Reynaldo Martinez dies, Harry Reid’s former chief of staff

Rey Martinez stands in front of the Reynaldo L. Martinez Elementary School in 2006, a North Las ...

Described by friends and colleagues as soft spoken, Reynaldo Martinez’s work in Nevada continues to resonate to this day.

Martinez, who died last month at 84, managed the late U.S. Sen. Harry Reid’s successful campaigns in 1982 and 1984 for Congress as well as his 1986 campaign for Senate. He served as Reid’s chief of staff for 16 years until 1999.

“He was intense but not belligerent or a bullying type,” longtime friend and colleague Les Francis said. “He was very quiet, soft spoken, very effective especially with teachers who I think respond well to that kind of leadership.”

Martinez is the namesake of Reynaldo Martinez Elementary School, 350 Judson Ave., in North Las Vegas. The school was dedicated in his name in 2000, according to Review-Journal archives.

Martinez and Reid attended Basic High School in Henderson where Martinez became the first Hispanic student body president and then managed the campaign of his successor Reid, according to Chris Brown, a longtime political consultant of Reid.

“When you thought of Harry you thought of Rey,” Clark County Commissioner Tick Segerblom said.

Martinez died at his home in Incline Village on March 28. He is survived by his wife Diane and two sons, according to Francis.

“Because he was so close to Harry he might not have gotten the attention that he deserved as a person, but he really was in his own right a very prominent leader in education politics, Latino politics and politics in general,” Segerblom said. “He really changed the face of Nevada.”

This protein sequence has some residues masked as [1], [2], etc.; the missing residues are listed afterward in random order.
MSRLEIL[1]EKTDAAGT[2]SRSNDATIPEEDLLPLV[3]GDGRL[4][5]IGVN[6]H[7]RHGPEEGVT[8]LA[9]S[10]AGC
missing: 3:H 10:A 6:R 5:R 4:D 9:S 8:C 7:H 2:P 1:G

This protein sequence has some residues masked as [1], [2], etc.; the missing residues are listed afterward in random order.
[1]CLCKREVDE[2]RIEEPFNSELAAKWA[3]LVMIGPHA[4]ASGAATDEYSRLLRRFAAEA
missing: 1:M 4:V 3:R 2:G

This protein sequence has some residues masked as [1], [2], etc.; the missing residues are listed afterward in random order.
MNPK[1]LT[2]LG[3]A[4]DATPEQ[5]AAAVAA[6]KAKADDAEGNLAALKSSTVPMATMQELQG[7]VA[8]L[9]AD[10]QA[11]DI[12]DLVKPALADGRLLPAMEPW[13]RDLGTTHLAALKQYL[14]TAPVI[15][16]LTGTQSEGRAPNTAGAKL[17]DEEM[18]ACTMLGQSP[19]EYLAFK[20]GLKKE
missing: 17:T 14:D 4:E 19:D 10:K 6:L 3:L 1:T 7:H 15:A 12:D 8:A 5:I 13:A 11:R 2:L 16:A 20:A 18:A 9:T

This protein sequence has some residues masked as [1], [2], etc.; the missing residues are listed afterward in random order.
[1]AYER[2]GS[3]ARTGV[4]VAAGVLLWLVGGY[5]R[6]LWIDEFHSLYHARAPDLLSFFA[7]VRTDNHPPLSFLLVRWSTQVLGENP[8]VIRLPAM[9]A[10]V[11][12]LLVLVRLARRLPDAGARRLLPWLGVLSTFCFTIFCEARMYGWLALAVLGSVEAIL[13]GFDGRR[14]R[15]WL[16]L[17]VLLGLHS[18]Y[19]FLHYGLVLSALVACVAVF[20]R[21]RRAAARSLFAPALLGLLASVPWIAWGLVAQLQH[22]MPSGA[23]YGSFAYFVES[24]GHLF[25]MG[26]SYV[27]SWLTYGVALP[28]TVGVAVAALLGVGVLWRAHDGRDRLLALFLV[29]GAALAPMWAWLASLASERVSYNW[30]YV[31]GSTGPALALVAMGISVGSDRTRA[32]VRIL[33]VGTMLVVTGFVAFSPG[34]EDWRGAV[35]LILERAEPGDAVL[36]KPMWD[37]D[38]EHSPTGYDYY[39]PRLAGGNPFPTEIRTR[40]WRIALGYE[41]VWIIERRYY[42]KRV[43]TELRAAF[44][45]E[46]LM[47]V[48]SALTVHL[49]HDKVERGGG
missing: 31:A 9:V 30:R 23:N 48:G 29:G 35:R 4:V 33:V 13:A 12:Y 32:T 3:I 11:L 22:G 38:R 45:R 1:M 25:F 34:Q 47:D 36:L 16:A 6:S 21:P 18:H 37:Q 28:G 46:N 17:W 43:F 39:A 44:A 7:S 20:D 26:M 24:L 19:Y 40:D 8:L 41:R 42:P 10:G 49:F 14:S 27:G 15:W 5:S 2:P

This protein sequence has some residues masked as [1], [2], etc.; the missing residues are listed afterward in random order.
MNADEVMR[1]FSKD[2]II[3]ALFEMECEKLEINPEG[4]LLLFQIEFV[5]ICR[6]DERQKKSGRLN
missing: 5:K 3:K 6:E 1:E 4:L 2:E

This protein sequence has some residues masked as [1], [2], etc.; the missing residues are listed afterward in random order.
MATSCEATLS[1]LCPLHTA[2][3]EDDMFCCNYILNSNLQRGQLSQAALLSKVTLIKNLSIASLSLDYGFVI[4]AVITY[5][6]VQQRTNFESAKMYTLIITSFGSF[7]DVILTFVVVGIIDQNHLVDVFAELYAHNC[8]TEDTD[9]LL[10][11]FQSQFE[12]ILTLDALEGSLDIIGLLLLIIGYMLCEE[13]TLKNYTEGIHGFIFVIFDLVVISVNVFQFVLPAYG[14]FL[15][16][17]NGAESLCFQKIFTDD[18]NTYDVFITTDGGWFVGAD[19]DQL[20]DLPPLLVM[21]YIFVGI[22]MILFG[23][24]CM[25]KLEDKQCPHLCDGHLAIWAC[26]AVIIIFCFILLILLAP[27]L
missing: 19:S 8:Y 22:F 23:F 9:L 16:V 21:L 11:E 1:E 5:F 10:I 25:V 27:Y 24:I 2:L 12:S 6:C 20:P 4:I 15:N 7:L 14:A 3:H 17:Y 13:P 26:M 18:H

Segerblom said Martinez was instrumental in helping the Democratic Party in Nevada focus on the growing Hispanic population in the state. Francis said Martinez’s inspiration, training and organization made the Hispanic constituency one of the most important in the state.

Martinez worked with Reid to block the storage of nuclear waste at Yucca Mountain, establishing the Great Basin National Park and Truckee River Operating Agreement, according to Francis.

“Because he worked behind the scenes most of the time he probably is not as well known as his accomplishments and his role would warrant,” Francis said.

Francis and Martinez were friends for almost 60 years but had lost contact until earlier this year.Francis reached out to Martinez and heard from his wife that Martinez’s health was declining.

For the last three months, Francis said he visited his friend in Incline Village “half a dozen times” prior to his passing. The last visit was a week before Martinez died. They spoke on the phone the Saturday before Martinez died, and Francis said his friend could only speak for a few seconds.

Francis and Martinez met in the late 1960s through Martinez’s work with the National Education Association in legislative matters and as an organizer.

In one of his last visits with Martinez, Francis recalled his friend comparing his health to his time as a pitcher in high school and in college. Martinez said he was reminded of games “where in the sixth inning I knew I was running out of gas,” Francis recounted.

“It was poetic and poignant and candid,” Francis said.

Martinez married Diane who was a single mom with two sons. The couple were married for 42 years, and Francis said Martinez “became their father in name and in fact.”

“The love for Reynaldo on the part of his boys and the love for his boys on the part of Reynaldo was really touching,” Francis said. “It’s just one of those things you can’t fake.”

Contact David Wilson at dwilson@reviewjournal.com. Follow @davidwilson_RJ on Twitter.